In the Wake of the Challenger Disaster, President Ronald Reagan Says There Are Problems With the Space Shuttle Program That Must Be Fixed for It to Proceed

He finesses the situation, trying not to disappoint a friend who was part of the civilians in space program, a program that would be canceled because of Challenger

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“We do have some problems…Now, of course, we’ve had the recent finding by Jim that the existing shuttles have 44 things that need correcting before they fly again…Let me say that I’m for going ahead with a shuttle unless the things I’ve mentioned here make it impractical and unwise.”

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In the Wake of the Challenger Disaster, President Ronald Reagan Says There Are Problems With the Space Shuttle Program That Must Be Fixed for It to Proceed

He finesses the situation, trying not to disappoint a friend who was part of the civilians in space program, a program that would be canceled because of Challenger

“We do have some problems…Now, of course, we’ve had the recent finding by Jim that the existing shuttles have 44 things that need correcting before they fly again…Let me say that I’m for going ahead with a shuttle unless the things I’ve mentioned here make it impractical and unwise.”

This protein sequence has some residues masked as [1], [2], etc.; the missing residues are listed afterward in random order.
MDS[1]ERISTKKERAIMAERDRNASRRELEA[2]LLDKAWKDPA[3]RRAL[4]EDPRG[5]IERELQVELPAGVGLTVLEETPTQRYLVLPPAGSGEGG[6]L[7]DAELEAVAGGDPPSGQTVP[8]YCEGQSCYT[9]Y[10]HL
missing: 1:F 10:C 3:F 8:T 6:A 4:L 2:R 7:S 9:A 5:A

The space shuttle Challenger became the second shuttle to reach space, when it was launched successfully in April 1983. It successfully completed nine milestone missions during its nearly three years of service. In total, the spacecraft spent 62 days, 7 hours, 56 minutes and 22 seconds in space. Challenger hosted the first spacewalk of the space shuttle program on April 7, 1983, and carried the first American female and first black astronauts.

Before it was launched again, NASA created an initiative to give people from all walks of life a chance to experience spaceflight firsthand. The first such civilian was Christa McAuliffe, a teacher, who had been selected from 11,000 teacher applicants for the historic chance. It was a cold morning on Jan. 28, 1986, when Challenger was supposed to fly into space on its latest mission. Temperatures dipped below freezing and some of the shuttle’s engineers were concerned about the integrity of the seals on the solid rocket boosters in such low temperatures. Nonetheless, Challenger launched at 11:38 a.m. Eastern time in front of more media attention than usual, since it was carrying McAuliffe, who was planning to give lessons while in orbit. But McAuliffe and the rest of the crew never made it. In full view of the television cameras, Challenger broke up 73 seconds after launch.

“Flight controllers here are looking very carefully at the situation. Obviously a major malfunction,” the NASA launch commentator said, as pieces of the shuttle fell from the sky into the Atlantic. Salvage crews spent several weeks recovering pieces of the shuttle and carefully bringing up the remains of the seven astronauts. Remains that could be identified were turned over to the families, while the rest were buried in a monument to the Challenger crew at Arlington National Cemetery on May 20, 1986.